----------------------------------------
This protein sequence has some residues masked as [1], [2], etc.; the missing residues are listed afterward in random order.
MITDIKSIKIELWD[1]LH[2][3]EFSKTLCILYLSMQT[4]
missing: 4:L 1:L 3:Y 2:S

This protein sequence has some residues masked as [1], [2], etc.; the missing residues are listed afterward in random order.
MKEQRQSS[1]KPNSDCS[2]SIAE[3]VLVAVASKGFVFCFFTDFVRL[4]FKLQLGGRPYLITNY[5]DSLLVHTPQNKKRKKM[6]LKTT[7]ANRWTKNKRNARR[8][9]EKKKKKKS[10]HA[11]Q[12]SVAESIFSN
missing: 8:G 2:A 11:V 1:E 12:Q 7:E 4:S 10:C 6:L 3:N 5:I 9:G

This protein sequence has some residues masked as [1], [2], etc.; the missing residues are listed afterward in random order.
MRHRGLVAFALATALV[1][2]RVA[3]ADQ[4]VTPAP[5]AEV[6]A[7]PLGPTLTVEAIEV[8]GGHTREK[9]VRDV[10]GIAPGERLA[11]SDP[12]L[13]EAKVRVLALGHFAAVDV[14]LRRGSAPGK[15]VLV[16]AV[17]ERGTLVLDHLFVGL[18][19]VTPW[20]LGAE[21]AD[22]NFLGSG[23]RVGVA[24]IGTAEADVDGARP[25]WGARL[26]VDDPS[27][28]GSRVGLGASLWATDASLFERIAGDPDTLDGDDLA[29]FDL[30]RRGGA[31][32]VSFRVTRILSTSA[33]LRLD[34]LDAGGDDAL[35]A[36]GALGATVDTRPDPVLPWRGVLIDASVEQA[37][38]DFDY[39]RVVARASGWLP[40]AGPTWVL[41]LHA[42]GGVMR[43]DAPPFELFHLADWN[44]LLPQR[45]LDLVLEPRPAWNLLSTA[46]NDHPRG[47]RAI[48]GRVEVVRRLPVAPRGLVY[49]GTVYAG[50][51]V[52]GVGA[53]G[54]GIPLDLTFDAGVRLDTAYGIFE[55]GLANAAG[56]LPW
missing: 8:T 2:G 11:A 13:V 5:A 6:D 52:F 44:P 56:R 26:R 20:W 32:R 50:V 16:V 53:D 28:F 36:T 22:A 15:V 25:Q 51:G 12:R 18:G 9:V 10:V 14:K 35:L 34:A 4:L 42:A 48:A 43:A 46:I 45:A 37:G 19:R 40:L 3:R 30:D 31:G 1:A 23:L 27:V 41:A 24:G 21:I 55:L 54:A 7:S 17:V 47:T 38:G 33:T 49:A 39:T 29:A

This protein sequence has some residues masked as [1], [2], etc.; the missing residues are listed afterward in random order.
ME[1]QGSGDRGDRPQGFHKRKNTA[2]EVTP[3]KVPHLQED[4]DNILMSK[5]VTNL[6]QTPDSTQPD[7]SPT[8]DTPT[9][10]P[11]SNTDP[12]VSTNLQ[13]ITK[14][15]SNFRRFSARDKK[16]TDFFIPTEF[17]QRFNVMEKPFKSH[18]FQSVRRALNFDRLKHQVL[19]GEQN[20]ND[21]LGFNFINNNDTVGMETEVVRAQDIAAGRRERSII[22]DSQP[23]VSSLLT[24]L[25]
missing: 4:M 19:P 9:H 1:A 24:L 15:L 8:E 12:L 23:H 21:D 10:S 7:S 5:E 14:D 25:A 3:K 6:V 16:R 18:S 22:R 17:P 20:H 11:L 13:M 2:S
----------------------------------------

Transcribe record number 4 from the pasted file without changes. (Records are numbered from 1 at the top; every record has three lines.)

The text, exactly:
This protein sequence has some residues masked as [1], [2], etc.; the missing residues are listed afterward in random order.
ME[1]QGSGDRGDRPQGFHKRKNTA[2]EVTP[3]KVPHLQED[4]DNILMSK[5]VTNL[6]QTPDSTQPD[7]SPT[8]DTPT[9][10]P[11]SNTDP[12]VSTNLQ[13]ITK[14][15]SNFRRFSARDKK[16]TDFFIPTEF[17]QRFNVMEKPFKSH[18]FQSVRRALNFDRLKHQVL[19]GEQN[20]ND[21]LGFNFINNNDTVGMETEVVRAQDIAAGRRERSII[22]DSQP[23]VSSLLT[24]L[25]
missing: 4:M 19:P 9:H 1:A 24:L 15:L 8:E 12:L 23:H 21:D 10:S 7:S 5:E 14:D 25:A 3:K 6:V 16:R 18:S 22:R 17:P 20:H 11:L 13:M 2:S